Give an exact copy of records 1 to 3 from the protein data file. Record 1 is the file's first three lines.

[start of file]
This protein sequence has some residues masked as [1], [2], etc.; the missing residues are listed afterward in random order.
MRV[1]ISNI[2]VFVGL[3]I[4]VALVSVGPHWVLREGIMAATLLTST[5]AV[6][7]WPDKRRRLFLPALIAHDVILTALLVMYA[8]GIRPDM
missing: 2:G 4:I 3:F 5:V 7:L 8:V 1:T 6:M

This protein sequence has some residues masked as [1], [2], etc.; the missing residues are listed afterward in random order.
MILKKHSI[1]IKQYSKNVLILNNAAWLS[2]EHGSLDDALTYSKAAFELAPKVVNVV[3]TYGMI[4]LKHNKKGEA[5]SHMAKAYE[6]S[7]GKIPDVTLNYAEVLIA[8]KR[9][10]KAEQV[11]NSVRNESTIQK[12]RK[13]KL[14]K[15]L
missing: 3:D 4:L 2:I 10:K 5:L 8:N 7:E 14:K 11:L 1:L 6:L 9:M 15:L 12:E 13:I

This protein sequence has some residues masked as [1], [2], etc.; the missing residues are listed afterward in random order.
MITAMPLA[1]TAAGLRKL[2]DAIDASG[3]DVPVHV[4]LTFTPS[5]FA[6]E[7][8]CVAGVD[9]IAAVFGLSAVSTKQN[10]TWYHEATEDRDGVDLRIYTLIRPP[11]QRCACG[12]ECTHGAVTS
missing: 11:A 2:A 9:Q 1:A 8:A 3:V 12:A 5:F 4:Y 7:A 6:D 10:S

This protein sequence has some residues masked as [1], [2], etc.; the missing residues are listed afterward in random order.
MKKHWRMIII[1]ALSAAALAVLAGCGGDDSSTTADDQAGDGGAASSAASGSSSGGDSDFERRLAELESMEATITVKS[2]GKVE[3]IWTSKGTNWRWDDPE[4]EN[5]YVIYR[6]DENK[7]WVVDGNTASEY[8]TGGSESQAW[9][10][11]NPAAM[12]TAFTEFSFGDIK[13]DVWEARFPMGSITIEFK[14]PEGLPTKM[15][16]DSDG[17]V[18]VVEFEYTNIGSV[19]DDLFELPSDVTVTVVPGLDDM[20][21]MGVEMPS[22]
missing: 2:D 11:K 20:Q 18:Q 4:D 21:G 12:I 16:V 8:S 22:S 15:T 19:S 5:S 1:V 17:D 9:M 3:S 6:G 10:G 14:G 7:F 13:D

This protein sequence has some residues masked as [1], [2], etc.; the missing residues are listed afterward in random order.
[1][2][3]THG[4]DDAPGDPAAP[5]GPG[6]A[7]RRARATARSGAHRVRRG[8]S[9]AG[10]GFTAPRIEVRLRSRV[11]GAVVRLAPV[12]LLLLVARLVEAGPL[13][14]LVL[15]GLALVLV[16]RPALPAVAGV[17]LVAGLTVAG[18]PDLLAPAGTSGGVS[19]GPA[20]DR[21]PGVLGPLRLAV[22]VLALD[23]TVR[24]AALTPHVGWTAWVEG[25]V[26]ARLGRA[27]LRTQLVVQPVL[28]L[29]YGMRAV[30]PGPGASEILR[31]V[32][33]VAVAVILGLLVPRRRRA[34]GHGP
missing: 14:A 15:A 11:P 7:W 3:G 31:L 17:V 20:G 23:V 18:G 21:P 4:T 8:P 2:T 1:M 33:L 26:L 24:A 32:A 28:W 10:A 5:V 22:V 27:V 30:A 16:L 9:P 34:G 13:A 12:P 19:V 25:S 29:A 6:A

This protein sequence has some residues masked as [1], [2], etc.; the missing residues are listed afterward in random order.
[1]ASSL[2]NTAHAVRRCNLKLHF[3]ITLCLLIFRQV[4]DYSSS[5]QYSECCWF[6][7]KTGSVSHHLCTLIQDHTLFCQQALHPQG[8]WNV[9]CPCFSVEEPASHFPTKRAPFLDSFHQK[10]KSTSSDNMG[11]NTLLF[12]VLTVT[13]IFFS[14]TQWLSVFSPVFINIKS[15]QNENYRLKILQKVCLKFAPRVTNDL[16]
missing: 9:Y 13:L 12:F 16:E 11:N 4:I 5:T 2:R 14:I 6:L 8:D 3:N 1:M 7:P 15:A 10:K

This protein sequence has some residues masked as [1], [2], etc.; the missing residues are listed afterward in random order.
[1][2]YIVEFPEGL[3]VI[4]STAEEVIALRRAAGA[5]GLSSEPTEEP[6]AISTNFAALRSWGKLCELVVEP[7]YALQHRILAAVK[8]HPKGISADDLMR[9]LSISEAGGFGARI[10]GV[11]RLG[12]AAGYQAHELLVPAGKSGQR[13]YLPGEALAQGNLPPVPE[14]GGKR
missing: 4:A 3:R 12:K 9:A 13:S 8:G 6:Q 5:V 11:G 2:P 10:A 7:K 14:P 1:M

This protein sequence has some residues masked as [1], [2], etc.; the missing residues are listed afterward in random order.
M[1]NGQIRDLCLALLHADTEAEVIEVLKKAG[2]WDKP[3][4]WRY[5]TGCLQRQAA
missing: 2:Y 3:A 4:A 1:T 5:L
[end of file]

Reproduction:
This protein sequence has some residues masked as [1], [2], etc.; the missing residues are listed afterward in random order.
MRV[1]ISNI[2]VFVGL[3]I[4]VALVSVGPHWVLREGIMAATLLTST[5]AV[6][7]WPDKRRRLFLPALIAHDVILTALLVMYA[8]GIRPDM
missing: 2:G 4:I 3:F 5:V 7:L 8:V 1:T 6:M

This protein sequence has some residues masked as [1], [2], etc.; the missing residues are listed afterward in random order.
MILKKHSI[1]IKQYSKNVLILNNAAWLS[2]EHGSLDDALTYSKAAFELAPKVVNVV[3]TYGMI[4]LKHNKKGEA[5]SHMAKAYE[6]S[7]GKIPDVTLNYAEVLIA[8]KR[9][10]KAEQV[11]NSVRNESTIQK[12]RK[13]KL[14]K[15]L
missing: 3:D 4:L 2:I 10:K 5:L 8:N 7:E 14:K 11:L 1:L 6:L 9:M 15:L 12:E 13:I

This protein sequence has some residues masked as [1], [2], etc.; the missing residues are listed afterward in random order.
MITAMPLA[1]TAAGLRKL[2]DAIDASG[3]DVPVHV[4]LTFTPS[5]FA[6]E[7][8]CVAGVD[9]IAAVFGLSAVSTKQN[10]TWYHEATEDRDGVDLRIYTLIRPP[11]QRCACG[12]ECTHGAVTS
missing: 11:A 2:A 9:Q 1:A 8:A 3:V 12:A 5:F 4:Y 7:A 6:D 10:S